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Re: New bird /pterosaur flight paper in PLoS ONE
What on earth do wind conditions have to do with soaring? Some of the best
soaring comes on days that are essentially windless. And some comes on days
that are quite windy. What you need is atmospheric turbulence and/or
thermal lift, and/or lift due to shears, and/or microlift, not wind per se.
Note that sailplanes with wingspans, wing areas, aspect ratios, and gross
weights similar to those of the largest pterosaurs are repeatedly capable of
soaring non-stop for hundreds of kilometers on an average day, and they
don't have the ability to flap at all.
----- Original Message -----
From: "Andy Farke" <email@example.com>
Sent: Wednesday, April 29, 2009 2:33 PM
Subject: New bird /pterosaur flight paper in PLoS ONE
Sato K, Sakamoto KQ, Watanuki Y, Takahashi A, Katsumata N, et al.
(2009) Scaling of Soaring Seabirds and Implications for Flight
Abilities of Giant Pterosaurs. PLoS ONE 4(4): e5400.
The flight ability of animals is restricted by the scaling effects
imposed by physical and physiological factors. In comparisons of the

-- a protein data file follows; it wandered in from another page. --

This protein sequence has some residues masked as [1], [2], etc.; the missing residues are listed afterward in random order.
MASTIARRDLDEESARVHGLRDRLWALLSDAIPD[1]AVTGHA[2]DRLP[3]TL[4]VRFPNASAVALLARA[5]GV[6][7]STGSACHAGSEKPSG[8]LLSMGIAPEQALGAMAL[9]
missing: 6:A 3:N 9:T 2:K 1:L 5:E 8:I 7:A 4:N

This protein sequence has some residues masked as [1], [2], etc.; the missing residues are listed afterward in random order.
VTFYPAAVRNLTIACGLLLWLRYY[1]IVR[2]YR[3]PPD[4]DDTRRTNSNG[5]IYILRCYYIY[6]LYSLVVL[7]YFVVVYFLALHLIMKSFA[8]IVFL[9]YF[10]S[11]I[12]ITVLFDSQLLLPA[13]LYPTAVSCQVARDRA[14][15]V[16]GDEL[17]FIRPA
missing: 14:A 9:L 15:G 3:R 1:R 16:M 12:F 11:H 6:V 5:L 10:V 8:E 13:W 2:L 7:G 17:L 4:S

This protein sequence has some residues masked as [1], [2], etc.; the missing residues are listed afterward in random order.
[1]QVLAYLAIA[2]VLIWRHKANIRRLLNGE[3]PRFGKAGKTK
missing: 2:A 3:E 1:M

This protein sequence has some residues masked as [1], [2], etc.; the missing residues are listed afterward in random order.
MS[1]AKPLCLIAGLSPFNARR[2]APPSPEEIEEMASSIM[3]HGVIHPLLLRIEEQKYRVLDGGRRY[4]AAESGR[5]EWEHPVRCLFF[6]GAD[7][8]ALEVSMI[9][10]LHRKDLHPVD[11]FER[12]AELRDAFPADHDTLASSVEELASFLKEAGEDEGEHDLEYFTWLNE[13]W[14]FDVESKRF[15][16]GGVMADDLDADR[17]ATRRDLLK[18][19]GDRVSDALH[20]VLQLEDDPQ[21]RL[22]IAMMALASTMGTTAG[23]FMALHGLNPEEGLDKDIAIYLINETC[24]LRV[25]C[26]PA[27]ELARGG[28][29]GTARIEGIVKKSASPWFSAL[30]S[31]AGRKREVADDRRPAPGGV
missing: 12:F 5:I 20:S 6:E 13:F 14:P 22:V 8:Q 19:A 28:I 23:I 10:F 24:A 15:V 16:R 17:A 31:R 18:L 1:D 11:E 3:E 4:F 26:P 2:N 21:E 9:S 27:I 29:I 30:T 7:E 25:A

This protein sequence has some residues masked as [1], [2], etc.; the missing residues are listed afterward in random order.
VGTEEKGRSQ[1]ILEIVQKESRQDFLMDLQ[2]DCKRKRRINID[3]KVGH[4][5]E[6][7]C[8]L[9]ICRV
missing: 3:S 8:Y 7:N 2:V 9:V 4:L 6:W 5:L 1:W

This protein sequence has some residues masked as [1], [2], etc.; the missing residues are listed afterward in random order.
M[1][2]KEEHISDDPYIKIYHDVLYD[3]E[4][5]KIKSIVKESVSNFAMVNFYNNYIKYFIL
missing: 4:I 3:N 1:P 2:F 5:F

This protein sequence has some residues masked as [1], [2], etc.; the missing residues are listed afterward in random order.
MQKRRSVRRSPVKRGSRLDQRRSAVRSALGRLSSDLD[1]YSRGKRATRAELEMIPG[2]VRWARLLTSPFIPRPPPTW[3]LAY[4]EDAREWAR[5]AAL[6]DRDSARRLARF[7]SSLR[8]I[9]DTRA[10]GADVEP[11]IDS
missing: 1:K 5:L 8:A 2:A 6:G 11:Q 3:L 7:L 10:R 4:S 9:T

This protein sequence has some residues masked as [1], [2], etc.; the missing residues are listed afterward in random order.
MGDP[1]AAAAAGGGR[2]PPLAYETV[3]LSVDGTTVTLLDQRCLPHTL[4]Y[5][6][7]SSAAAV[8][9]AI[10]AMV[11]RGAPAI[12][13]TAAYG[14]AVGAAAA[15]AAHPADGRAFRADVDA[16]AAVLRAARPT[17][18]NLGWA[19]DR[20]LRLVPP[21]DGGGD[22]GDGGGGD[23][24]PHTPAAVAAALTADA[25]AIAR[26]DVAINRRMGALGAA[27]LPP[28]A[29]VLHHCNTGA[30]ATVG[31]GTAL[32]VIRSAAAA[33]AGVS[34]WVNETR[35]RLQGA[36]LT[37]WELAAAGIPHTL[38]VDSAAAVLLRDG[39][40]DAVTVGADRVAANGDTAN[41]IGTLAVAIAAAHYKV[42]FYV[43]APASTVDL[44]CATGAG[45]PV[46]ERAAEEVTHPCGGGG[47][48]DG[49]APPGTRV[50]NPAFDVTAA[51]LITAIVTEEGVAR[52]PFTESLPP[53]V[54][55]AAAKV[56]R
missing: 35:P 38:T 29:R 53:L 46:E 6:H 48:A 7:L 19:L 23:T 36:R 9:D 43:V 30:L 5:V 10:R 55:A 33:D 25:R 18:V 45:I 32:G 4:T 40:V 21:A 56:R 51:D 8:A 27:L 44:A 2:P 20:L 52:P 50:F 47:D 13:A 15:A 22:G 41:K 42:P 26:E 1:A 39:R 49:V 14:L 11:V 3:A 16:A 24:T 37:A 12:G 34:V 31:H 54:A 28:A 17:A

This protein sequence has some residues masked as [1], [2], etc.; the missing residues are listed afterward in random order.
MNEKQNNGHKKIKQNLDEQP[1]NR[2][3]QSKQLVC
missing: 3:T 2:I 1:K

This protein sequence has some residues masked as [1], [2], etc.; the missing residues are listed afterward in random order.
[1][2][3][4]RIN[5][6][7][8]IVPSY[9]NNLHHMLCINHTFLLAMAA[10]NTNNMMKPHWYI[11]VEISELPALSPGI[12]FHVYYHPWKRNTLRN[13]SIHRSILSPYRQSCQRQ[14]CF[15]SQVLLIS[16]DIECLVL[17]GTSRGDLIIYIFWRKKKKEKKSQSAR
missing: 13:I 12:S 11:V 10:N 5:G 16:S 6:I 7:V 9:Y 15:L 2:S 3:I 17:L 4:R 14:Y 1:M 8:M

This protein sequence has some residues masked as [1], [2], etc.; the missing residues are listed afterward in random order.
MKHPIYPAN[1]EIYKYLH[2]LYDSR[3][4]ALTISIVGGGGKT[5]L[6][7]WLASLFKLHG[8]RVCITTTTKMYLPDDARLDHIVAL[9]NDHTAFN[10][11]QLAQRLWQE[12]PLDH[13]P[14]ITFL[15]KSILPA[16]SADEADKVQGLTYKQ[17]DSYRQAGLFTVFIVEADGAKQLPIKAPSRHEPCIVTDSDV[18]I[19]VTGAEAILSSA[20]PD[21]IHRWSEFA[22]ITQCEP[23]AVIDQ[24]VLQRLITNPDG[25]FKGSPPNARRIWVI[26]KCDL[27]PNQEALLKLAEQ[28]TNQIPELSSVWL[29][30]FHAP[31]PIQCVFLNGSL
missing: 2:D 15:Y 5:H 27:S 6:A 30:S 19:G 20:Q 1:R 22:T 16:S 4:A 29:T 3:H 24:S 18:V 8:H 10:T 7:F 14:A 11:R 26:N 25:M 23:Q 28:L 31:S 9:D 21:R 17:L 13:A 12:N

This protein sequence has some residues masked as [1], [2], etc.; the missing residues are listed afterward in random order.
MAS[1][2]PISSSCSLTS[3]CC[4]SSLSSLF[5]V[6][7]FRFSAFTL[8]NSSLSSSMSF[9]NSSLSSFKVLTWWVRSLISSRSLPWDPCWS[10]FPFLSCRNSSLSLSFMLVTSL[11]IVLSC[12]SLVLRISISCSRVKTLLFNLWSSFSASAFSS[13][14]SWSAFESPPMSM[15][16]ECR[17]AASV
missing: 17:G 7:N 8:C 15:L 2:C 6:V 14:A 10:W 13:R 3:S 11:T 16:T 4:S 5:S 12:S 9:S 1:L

power available from muscle and the mechanical power required to fly,
it is predicted that the margin between the powers should decrease with
body size and that flying animals have a maximum body size........
These scaling relationships predicted that the maximum limits on the
body size of soaring animals are a body mass of 41 kg and a wingspan of
5.1 m. Albatross-like animals larger than the limit will not be able to
flap fast enough to stay aloft under unfavourable wind conditions. Our
result therefore casts doubt on the flying ability of large, extinct
pterosaurs. The largest extant soarer, the wandering albatross, weighs
about 12 kg, which might be a pragmatic limit to maintain a safety
margin for sustainable flight and to survive in a variable environment.
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